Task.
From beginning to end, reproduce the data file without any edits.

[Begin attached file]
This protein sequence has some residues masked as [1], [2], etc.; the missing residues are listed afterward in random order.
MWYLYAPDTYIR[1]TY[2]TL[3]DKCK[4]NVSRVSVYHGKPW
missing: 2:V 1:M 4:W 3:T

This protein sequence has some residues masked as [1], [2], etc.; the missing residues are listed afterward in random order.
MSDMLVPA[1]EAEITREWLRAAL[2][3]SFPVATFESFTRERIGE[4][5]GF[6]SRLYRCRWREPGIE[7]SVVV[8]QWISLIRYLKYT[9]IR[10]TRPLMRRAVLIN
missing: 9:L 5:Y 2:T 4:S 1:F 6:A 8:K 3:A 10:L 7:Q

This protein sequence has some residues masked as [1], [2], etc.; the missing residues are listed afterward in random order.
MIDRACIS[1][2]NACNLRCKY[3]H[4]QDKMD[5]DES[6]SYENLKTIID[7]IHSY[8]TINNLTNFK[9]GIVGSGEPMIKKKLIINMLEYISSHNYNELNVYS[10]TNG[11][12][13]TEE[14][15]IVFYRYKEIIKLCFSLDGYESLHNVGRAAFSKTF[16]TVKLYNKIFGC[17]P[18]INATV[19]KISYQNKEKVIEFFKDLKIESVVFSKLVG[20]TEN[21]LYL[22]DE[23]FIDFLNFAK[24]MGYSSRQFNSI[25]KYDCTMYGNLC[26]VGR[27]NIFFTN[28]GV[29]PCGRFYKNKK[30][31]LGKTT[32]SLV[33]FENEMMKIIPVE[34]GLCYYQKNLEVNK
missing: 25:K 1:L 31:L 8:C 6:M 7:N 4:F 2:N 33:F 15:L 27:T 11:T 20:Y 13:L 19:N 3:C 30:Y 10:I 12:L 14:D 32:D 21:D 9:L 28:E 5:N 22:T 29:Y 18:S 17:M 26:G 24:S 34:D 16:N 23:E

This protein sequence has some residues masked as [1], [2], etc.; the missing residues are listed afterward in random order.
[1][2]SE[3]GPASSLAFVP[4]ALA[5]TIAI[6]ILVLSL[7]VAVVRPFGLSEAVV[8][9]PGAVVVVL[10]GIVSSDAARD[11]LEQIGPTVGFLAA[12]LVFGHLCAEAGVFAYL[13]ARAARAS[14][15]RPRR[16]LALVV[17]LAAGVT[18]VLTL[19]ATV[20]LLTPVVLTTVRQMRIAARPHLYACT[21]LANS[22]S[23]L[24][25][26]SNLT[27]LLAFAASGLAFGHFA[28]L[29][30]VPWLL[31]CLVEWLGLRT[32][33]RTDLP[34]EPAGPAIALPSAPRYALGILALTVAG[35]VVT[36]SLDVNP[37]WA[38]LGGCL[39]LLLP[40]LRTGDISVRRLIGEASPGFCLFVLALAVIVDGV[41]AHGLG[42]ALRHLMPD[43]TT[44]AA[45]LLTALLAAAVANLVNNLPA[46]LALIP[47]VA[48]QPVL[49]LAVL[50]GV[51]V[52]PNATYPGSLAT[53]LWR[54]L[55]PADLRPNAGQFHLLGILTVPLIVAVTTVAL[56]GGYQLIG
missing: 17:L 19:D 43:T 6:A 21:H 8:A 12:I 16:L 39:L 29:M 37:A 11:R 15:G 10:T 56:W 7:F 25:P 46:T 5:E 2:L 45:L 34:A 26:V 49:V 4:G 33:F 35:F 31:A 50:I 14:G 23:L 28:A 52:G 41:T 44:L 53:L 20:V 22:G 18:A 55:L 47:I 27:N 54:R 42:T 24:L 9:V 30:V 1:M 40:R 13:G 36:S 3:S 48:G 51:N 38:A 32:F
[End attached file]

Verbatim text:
This protein sequence has some residues masked as [1], [2], etc.; the missing residues are listed afterward in random order.
MWYLYAPDTYIR[1]TY[2]TL[3]DKCK[4]NVSRVSVYHGKPW
missing: 2:V 1:M 4:W 3:T

This protein sequence has some residues masked as [1], [2], etc.; the missing residues are listed afterward in random order.
MSDMLVPA[1]EAEITREWLRAAL[2][3]SFPVATFESFTRERIGE[4][5]GF[6]SRLYRCRWREPGIE[7]SVVV[8]QWISLIRYLKYT[9]IR[10]TRPLMRRAVLIN
missing: 9:L 5:Y 2:T 4:S 1:F 6:A 8:K 3:A 10:L 7:Q

This protein sequence has some residues masked as [1], [2], etc.; the missing residues are listed afterward in random order.
MIDRACIS[1][2]NACNLRCKY[3]H[4]QDKMD[5]DES[6]SYENLKTIID[7]IHSY[8]TINNLTNFK[9]GIVGSGEPMIKKKLIINMLEYISSHNYNELNVYS[10]TNG[11][12][13]TEE[14][15]IVFYRYKEIIKLCFSLDGYESLHNVGRAAFSKTF[16]TVKLYNKIFGC[17]P[18]INATV[19]KISYQNKEKVIEFFKDLKIESVVFSKLVG[20]TEN[21]LYL[22]DE[23]FIDFLNFAK[24]MGYSSRQFNSI[25]KYDCTMYGNLC[26]VGR[27]NIFFTN[28]GV[29]PCGRFYKNKK[30][31]LGKTT[32]SLV[33]FENEMMKIIPVE[34]GLCYYQKNLEVNK
missing: 25:K 1:L 31:L 8:C 6:M 7:N 4:F 2:N 33:F 15:L 27:T 11:T 20:Y 13:L 19:N 3:C 30:Y 10:I 12:L 14:D 32:D 21:D 9:L 28:E 5:N 22:T 29:Y 18:S 17:M 26:G 24:S 34:D 16:N 23:E

This protein sequence has some residues masked as [1], [2], etc.; the missing residues are listed afterward in random order.
[1][2]SE[3]GPASSLAFVP[4]ALA[5]TIAI[6]ILVLSL[7]VAVVRPFGLSEAVV[8][9]PGAVVVVL[10]GIVSSDAARD[11]LEQIGPTVGFLAA[12]LVFGHLCAEAGVFAYL[13]ARAARAS[14][15]RPRR[16]LALVV[17]LAAGVT[18]VLTL[19]ATV[20]LLTPVVLTTVRQMRIAARPHLYACT[21]LANS[22]S[23]L[24][25][26]SNLT[27]LLAFAASGLAFGHFA[28]L[29][30]VPWLL[31]CLVEWLGLRT[32][33]RTDLP[34]EPAGPAIALPSAPRYALGILALTVAG[35]VVT[36]SLDVNP[37]WA[38]LGGCL[39]LLLP[40]LRTGDISVRRLIGEASPGFCLFVLALAVIVDGV[41]AHGLG[42]ALRHLMPD[43]TT[44]AA[45]LLTALLAAAVANLVNNLPA[46]LALIP[47]VA[48]QPVL[49]LAVL[50]GV[51]V[52]PNATYPGSLAT[53]LWR[54]L[55]PADLRPNAGQFHLLGILTVPLIVAVTTVAL[56]GGYQLIG
missing: 17:L 19:D 43:T 6:A 21:H 8:A 12:I 16:L 39:L 29:M 37:A 11:R 15:G 10:T 56:W 7:F 25:P 46:T 5:E 2:L 45:L 34:A 26:V 49:V 4:G 33:F 35:F 31:A 50:I 14:G 23:L 28:A 52:G 41:T 44:L 53:L 20:V 22:G 18:A 55:L 47:I 27:N 54:R 42:T 24:L 9:V 30:V 1:M 40:R 13:G 36:S 3:S 48:G 51:N 38:A 32:F